a finite amount of time to eliminate the mixed seating and have a mechitza
installed, or he had to leave.

I hope this clears up a popular misconception.

David I. Cohen


From: Lisa Liel <lisa@...>
Date: Tue, Jun 9,2009 at 09:01 AM
Subject: Judaising Foreign Words

Mark Symons wrote:
>(This leads to the issues of commonality between languages: 
>Interesting how adding H to P is like a siman rafeh [weaker form] for the P - 
>therefore it may be more appropriate to transliterate words like 
>musaf, shofar with PH - as I think the Routledge/Adler Machzor does 
>- rather than with F!)

True, but if we do that, we should be consistent, and transliterate 
bh instead of v, and kh instead of ch (which some already do).



From: Menashe Elyashiv <Menashe.Elyashiv@...>
Date: Tue, Jun 9,2009 at 07:01 PM
Subject: Lunar Jew

> suppose that a Jewish lunar-naut would be instructed to refer to his home base
> for z'manim, if he was so inclined. Should that be the new paradigm for air
> travellers as well?
> Just asking--Bernie R.

Many years ago R. Goren wrote about that, but sorry, I don't remember where.


From: Mordechai Horowitz <mordechai@...>
Date: Tue, Jun 9,2009 at 09:01 PM
Subject: Rabbinic ordination issues

Carl wrote
> The last clause - re: Jewish Chaplain - is both inaccurate and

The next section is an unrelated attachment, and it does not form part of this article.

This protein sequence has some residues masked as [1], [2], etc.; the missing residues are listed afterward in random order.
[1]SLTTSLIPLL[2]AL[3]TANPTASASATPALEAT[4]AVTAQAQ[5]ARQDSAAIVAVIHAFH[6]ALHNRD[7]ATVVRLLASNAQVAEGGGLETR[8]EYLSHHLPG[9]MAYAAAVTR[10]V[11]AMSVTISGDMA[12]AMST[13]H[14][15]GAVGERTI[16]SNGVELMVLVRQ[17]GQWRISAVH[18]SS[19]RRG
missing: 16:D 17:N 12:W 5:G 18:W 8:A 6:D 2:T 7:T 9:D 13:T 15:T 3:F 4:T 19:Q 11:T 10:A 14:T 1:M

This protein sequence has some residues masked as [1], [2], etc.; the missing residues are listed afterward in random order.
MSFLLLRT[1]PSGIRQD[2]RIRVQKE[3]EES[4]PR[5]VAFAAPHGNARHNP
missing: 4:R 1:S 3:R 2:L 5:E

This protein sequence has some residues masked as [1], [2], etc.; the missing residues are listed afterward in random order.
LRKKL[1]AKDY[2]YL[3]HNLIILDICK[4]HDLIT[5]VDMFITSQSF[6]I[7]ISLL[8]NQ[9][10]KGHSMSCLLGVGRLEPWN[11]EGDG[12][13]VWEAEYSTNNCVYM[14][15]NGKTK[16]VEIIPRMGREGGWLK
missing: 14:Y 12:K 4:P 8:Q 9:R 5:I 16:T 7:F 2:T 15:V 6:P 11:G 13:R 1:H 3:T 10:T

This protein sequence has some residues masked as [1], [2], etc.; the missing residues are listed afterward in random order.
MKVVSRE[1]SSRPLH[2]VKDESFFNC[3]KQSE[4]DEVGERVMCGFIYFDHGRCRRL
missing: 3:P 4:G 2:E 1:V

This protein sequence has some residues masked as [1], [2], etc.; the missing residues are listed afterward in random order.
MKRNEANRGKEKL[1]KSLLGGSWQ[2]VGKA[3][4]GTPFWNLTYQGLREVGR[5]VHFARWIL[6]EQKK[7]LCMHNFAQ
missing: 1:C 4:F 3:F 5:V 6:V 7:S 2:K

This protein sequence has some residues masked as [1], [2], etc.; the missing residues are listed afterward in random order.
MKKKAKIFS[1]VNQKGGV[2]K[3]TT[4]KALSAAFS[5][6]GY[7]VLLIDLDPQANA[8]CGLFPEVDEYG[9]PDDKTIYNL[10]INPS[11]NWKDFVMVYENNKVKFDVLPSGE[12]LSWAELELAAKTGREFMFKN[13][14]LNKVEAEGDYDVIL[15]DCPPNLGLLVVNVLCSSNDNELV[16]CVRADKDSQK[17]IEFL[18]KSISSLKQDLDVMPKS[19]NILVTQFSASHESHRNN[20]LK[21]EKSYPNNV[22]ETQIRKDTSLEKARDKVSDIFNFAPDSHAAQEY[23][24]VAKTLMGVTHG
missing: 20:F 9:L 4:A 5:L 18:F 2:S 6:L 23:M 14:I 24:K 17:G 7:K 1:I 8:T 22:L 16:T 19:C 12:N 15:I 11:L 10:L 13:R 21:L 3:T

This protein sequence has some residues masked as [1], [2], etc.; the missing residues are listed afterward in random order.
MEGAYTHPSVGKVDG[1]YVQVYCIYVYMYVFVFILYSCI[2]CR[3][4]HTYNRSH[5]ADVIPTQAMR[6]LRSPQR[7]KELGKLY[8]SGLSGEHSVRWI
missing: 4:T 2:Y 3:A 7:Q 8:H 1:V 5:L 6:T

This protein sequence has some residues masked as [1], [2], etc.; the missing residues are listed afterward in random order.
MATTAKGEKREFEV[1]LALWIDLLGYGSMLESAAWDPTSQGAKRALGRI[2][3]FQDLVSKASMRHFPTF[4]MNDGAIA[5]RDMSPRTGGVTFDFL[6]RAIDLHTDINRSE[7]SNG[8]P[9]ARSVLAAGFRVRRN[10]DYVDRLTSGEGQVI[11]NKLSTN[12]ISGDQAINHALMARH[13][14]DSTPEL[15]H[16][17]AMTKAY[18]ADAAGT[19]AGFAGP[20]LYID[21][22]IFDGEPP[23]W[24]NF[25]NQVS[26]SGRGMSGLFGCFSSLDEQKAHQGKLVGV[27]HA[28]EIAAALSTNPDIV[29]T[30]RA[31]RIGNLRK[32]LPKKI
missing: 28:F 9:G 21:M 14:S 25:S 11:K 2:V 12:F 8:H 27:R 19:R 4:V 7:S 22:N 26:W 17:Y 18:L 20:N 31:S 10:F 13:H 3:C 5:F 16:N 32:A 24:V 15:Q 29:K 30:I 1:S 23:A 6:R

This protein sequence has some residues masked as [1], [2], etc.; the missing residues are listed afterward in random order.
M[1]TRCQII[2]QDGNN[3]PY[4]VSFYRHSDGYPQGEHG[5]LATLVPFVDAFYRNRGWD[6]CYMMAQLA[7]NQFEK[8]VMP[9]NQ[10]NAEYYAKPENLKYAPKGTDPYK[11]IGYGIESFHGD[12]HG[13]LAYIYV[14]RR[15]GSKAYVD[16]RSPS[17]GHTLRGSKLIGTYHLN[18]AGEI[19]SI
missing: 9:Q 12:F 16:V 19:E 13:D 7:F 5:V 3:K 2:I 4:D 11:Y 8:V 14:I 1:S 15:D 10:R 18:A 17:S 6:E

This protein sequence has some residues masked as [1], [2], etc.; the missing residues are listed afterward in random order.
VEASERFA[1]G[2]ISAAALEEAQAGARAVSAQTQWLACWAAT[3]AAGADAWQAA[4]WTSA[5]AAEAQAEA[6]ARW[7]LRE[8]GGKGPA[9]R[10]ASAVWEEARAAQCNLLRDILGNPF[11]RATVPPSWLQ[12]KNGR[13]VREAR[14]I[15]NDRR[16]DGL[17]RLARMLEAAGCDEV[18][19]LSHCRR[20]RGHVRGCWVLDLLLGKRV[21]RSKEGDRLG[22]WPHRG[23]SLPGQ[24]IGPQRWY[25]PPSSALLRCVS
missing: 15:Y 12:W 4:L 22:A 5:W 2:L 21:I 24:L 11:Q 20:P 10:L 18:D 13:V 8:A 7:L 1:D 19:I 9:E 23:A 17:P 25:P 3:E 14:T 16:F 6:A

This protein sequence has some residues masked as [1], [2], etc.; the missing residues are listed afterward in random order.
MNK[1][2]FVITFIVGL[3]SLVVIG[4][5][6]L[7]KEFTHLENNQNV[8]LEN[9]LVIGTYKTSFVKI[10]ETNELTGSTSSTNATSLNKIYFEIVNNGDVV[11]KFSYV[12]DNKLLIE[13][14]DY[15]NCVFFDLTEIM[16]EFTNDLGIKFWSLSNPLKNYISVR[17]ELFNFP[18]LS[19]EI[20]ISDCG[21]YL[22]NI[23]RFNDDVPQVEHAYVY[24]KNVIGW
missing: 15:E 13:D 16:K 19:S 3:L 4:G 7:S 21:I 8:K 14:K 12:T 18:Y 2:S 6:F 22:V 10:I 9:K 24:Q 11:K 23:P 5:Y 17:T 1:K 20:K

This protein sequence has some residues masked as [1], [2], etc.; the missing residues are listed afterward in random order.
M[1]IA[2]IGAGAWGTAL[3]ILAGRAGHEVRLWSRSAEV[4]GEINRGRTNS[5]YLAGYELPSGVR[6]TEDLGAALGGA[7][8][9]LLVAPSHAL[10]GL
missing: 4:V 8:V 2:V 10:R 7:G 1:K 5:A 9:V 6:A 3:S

> troubling to me for multiple reasons.
> 1 - It might be considered a "snide remark" demeaning military chaplains.

I would hope you would judge me favorably and realize that nothing snide was
meant.  Rather the organization in question strongly supports putting its
members in the US military as chaplains. 

Carl continues
> 2 - This covertly asserts that being accepted as a chaplain in the US
> Military is some litmus test of smicha.  Or at least a minimal standard for
> same.
> ....Chaplains are vetted by various organizations as meeting the ordination
> standards of that organization.

I'm really unsure as to your objection.  If this organization did not enable
these people to get semicha they would not be able to be chaplains


> The purpose of a Military Chaplain is to provide spiritual and moral support
> to troops - regardless of their religious affiliation....